The dinner menu is carefully selected by members of the AIS executive board and will feature food from different regions of the world. This year’s menu features dishes from East Europe, South East Asia, and the Caribbean. The international students will also be helping AVI prepare some of the ingredients before the dinner. But do not worry; it will be the chefs of AVI who does the actual cooking. I would tell you more about the food, but doing so will only ruin the surprise.

Some of the students will also perform during the dinner. I can tell you for sure, that there will be a traditional Japanese performance during the dinner. It is a great opportunity for students to showcase their talents and their native culture with the community. Did I mention that some of the international students will be dressing up in traditional outfits?

Even though planning this dinner is no easy task, I do enjoy doing it. Being one who is very proud of my foreign status, this is also a chance for me to create a platform for all international students to share their culture with the whole community. This is part of the “bridging the gap” goal that I had mentioned earlier in my introductory blog post. This being my last year at Mount Union, I also want to leave, as they say, “with a bang.”

Just in case you were wondering, you can reserve a spot for the International Dinner during lunch and dinner hours in front of the cafeteria or call the Center for Global Education at (330) 823-3296.

Tickets for adults are priced at $10, students at $8 and children under 12-years old at $5.

With all that being said, I guess all I really have to say is “SEE YOU THERE!”

Hot Dog Eating Contest

Hot Dog Eating Contest

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Dinner is usually the same routine every night: swipe card, grab tray, grab plates of food, grab drink, sit with friends, eat and talk with friends, put tray away and leave.  Tonight there was the Ohio Platinum Chef Competition.  There were a few other schools around the area basically having a cook off.  I didn’t get to eat any of food they were making, but I did get a nice heaping pile of food on my plate.

I ate a hamburger first, then I heard that there was a hot dog eating contest about to begin.  I walked over because there was a good crowd gathering to watch and one of my teammates was in the competition so, of course I had to support him.  There were empty seats and I assumed it was too late to sign up.  It wasn’t, and the winner gets $50.  I could always use extra cash so I enter the contest.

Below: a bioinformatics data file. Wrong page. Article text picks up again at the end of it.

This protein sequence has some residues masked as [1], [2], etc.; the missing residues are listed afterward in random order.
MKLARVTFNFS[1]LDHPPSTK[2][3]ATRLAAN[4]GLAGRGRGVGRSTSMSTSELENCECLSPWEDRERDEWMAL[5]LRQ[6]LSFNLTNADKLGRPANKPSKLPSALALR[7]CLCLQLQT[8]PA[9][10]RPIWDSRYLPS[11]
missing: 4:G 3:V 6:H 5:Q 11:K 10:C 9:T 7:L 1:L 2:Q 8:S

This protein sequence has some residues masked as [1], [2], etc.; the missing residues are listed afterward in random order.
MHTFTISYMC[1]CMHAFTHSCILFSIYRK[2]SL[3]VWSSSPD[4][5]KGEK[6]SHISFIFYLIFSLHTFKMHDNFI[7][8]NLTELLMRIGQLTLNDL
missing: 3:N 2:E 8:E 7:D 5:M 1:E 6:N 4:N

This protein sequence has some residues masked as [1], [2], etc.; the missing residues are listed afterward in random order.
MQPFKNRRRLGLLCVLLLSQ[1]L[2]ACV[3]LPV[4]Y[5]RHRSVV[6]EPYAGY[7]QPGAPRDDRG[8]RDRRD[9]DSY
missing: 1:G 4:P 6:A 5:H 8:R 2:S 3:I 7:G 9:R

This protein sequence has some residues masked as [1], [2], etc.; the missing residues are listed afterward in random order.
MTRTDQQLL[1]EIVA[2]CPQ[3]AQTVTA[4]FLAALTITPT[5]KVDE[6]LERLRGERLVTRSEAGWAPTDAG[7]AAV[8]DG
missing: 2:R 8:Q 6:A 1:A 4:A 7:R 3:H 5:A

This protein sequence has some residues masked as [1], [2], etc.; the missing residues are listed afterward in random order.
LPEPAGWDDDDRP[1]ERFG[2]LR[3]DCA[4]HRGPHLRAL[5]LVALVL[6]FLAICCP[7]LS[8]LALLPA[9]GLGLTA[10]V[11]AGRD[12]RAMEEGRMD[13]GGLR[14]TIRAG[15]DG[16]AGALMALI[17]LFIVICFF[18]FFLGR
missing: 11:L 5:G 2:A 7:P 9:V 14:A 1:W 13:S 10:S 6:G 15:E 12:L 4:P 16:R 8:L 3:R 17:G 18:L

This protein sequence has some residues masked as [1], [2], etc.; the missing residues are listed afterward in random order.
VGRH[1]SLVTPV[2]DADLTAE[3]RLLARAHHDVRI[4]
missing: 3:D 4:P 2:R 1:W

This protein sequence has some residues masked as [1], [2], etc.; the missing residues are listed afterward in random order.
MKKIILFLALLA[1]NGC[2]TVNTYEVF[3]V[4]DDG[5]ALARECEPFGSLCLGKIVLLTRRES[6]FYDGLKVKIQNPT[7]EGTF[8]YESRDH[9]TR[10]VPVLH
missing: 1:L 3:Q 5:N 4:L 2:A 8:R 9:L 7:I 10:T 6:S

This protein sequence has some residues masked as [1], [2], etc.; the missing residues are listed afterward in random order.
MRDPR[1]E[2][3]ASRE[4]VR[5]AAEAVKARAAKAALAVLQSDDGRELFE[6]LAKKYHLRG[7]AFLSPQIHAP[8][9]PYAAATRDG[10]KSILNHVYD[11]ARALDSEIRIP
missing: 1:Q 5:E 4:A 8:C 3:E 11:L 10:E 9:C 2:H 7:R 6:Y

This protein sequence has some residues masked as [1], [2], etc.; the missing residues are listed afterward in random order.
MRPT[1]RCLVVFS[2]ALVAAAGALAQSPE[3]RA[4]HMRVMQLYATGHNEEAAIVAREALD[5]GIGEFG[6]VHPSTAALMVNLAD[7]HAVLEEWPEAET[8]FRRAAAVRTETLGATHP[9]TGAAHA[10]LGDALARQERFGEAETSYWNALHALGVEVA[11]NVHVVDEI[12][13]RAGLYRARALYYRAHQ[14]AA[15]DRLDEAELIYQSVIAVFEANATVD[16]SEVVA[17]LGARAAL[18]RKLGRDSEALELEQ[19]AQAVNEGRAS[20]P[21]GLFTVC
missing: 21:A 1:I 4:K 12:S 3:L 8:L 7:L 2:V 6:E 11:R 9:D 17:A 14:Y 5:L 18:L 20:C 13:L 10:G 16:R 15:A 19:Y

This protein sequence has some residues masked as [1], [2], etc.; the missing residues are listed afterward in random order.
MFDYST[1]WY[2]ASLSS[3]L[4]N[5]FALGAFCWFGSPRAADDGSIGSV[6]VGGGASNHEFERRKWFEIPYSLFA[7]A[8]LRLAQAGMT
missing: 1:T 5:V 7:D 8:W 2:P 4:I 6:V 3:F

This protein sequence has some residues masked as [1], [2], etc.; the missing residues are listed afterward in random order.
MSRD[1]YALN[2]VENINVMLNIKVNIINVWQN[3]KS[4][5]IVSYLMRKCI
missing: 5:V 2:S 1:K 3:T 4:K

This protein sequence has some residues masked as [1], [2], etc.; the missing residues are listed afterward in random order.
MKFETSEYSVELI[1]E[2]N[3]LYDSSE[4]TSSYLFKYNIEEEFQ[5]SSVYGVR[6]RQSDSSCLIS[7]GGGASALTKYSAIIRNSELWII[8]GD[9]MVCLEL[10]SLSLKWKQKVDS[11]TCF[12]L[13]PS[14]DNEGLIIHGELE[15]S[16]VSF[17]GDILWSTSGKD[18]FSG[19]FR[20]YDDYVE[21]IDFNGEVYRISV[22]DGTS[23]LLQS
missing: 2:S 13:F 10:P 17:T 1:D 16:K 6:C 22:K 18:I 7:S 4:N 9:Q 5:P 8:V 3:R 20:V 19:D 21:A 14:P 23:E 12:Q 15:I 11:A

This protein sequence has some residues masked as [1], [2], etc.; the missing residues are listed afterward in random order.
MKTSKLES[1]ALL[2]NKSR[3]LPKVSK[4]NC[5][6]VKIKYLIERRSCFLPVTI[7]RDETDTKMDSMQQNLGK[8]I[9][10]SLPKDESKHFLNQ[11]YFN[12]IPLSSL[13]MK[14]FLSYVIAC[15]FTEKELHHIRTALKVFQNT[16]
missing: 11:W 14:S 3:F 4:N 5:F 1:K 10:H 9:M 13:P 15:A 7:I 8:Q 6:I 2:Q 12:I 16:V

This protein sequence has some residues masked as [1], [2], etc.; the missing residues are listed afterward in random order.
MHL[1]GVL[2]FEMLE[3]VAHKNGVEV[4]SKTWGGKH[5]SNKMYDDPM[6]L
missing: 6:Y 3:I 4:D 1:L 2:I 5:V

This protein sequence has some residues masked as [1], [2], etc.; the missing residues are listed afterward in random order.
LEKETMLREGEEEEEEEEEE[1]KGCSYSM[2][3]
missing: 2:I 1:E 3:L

The contest consisted of eating as many hot dogs as you could in five minutes.  I’ve always watched Nathan’s Hot Dog Eating Contest on television and I always see the winner eating 50+ hot dogs in 10 minutes.  This number obviously wasn’t my goal but as a smaller contestant, I hoped I could out-eat the bigger guys.  Considering I’ve been eating a lot lately and not been working it off, this was going to be challenging, especially since I just ate a hamburger not five minutes before.

I was getting nervous because cameras seemed everywhere, students, and people dressed nice, so this meant that they were here for business; this frightened me.  The contest began and I was keeping up with my teammate, dog for dog.  With two minutes left, I was at five, and the hot dogs weren’t settling well.  I kept eating, dipping the buns in water and trying to not even think about chewing, I just bit, chewed slightly and swallowed chunks of hot dogs and buns.  With two minutes left, I felt terrible.  I felt like the food wasn’t going to stay down, but I ended up finishing the sixth hot dog.  This didn’t matter because the first place contestant had eight hot dogs finished, my teammate had seven, and I had a respectable third place finish with six hot dogs in five minutes.

This was fun, but terrifying because of the amount of people, lack of training and all of my friends that I had let down (not really). Anyways, if you get the chance to go to the cafeteria on an eventful night, do it because it’s a great way to socialize and watching people suffer from eating mass amounts of hot dogs in a tiny amount of time.